Derek Carr very well may be the most polarizing quarterback that the Raiders have ever had. It’s been that way ever since he entered the NFL in 2014 and very little has changed in the five-plus seasons since.
Take five minutes after any Raiders game and scan social media. There are hundreds of fans chiming in with their support of Carr, no matter whether he plays well or not. They are willing to overlook his mistakes and errant throws, even the head-scratching plays like when Carr intentionally threw a ball into the ground on fourth down last year. Likewise, there are those who simply won’t back Carr in any way, shape or form. A three-touchdown game? It should have been four. Put up 350 yards of passing and they’ll say he should have had 200 more.
It is both perplexing and entertaining, especially for someone who is the most prolific passer in franchise history.
Carr found that out the hard way earlier this season when he passed Kenny Stabler for first place on the Raiders’ career passing chart. While Carr was gracious and spoke glowingly about Stabler after reaching the milestone moment, there was a chunk of fans irritated that Carr’s name would even be spoken in the same breath as Stabler.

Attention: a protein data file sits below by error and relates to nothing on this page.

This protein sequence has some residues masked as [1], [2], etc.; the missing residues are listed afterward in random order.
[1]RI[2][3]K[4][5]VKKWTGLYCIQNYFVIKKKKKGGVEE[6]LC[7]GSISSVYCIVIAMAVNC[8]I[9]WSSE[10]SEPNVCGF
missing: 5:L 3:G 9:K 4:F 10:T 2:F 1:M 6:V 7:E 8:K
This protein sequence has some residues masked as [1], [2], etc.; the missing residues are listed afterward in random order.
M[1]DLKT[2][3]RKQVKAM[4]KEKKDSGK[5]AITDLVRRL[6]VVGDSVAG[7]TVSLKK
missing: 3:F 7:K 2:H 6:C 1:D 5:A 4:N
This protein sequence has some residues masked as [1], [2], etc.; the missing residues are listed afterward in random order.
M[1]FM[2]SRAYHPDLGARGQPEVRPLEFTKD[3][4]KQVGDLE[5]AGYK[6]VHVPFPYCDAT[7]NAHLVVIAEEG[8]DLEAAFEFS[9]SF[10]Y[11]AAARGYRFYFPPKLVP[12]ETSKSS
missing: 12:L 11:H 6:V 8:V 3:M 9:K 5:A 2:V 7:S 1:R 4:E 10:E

You see, Stabler won a Super Bowl. So did Jim Plunkett. Jeff Hostetler never did but endeared himself to fans because of his competitiveness. Rich Gannon was a red-ass to fans and media and was at the center of the Raiders complete meltdown in 2002 when he set a Super Bowl record with five interceptions, three of which were returned for touchdowns. But Gannon was a winner and had helped the Raiders climb out of the NFL gutter and turn into legitimate contenders, so even his historic and epic collapse in the big game was overlooked.
Carr, it seems, either gets too much credit or too much blame. That comes with playing quarterback, of course, but for Carr, it appears to be to the extreme, one way or the other.
This year is no different.
Through five games Carr completed a whopping 73.3 percent of his throws and matched his career-high with a 96.7 passer rating. But because the Raiders were 3-2 and not 5-0, the line of support has once again been drawn very thinly down the middle.
ESPN mush mouth Stephen A. Smith recently sat down for an interview with Oakland rookie safety Johnathan Abram and began popping off about Carr when Abram abruptly cut him off.
“He’s a winner,” Abram said defiantly. “The most fourth-quarter comebacks since 2015 is Derek Carr.”
Smith, an antagonist at every corner, shot back.
“How many games do you think y’all won over the last couple of years?”
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